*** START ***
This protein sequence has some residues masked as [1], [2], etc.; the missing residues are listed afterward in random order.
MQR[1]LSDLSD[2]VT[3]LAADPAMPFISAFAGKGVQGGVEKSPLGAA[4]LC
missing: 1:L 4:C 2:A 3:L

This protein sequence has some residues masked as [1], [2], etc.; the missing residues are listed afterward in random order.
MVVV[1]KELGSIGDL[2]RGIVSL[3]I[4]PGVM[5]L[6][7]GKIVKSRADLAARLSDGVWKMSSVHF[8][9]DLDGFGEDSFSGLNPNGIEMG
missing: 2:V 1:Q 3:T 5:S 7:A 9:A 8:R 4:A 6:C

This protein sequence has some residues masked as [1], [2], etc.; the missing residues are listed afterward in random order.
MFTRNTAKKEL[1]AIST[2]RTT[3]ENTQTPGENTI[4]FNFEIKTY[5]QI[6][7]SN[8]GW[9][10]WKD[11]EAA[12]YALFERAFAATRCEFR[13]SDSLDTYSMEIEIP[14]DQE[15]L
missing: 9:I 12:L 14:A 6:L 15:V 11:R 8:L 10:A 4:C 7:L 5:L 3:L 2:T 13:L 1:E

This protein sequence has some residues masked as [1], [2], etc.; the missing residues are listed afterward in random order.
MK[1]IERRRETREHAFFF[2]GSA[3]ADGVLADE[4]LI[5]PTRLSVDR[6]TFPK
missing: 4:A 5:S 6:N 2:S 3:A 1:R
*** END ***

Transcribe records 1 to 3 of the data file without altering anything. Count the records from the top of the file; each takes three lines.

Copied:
This protein sequence has some residues masked as [1], [2], etc.; the missing residues are listed afterward in random order.
MQR[1]LSDLSD[2]VT[3]LAADPAMPFISAFAGKGVQGGVEKSPLGAA[4]LC
missing: 1:L 4:C 2:A 3:L

This protein sequence has some residues masked as [1], [2], etc.; the missing residues are listed afterward in random order.
MVVV[1]KELGSIGDL[2]RGIVSL[3]I[4]PGVM[5]L[6][7]GKIVKSRADLAARLSDGVWKMSSVHF[8][9]DLDGFGEDSFSGLNPNGIEMG
missing: 2:V 1:Q 3:T 5:S 7:A 9:A 8:R 4:A 6:C

This protein sequence has some residues masked as [1], [2], etc.; the missing residues are listed afterward in random order.
MFTRNTAKKEL[1]AIST[2]RTT[3]ENTQTPGENTI[4]FNFEIKTY[5]QI[6][7]SN[8]GW[9][10]WKD[11]EAA[12]YALFERAFAATRCEFR[13]SDSLDTYSMEIEIP[14]DQE[15]L
missing: 9:I 12:L 14:A 6:L 15:V 11:R 8:L 10:A 4:C 7:L 5:L 3:L 2:T 13:L 1:E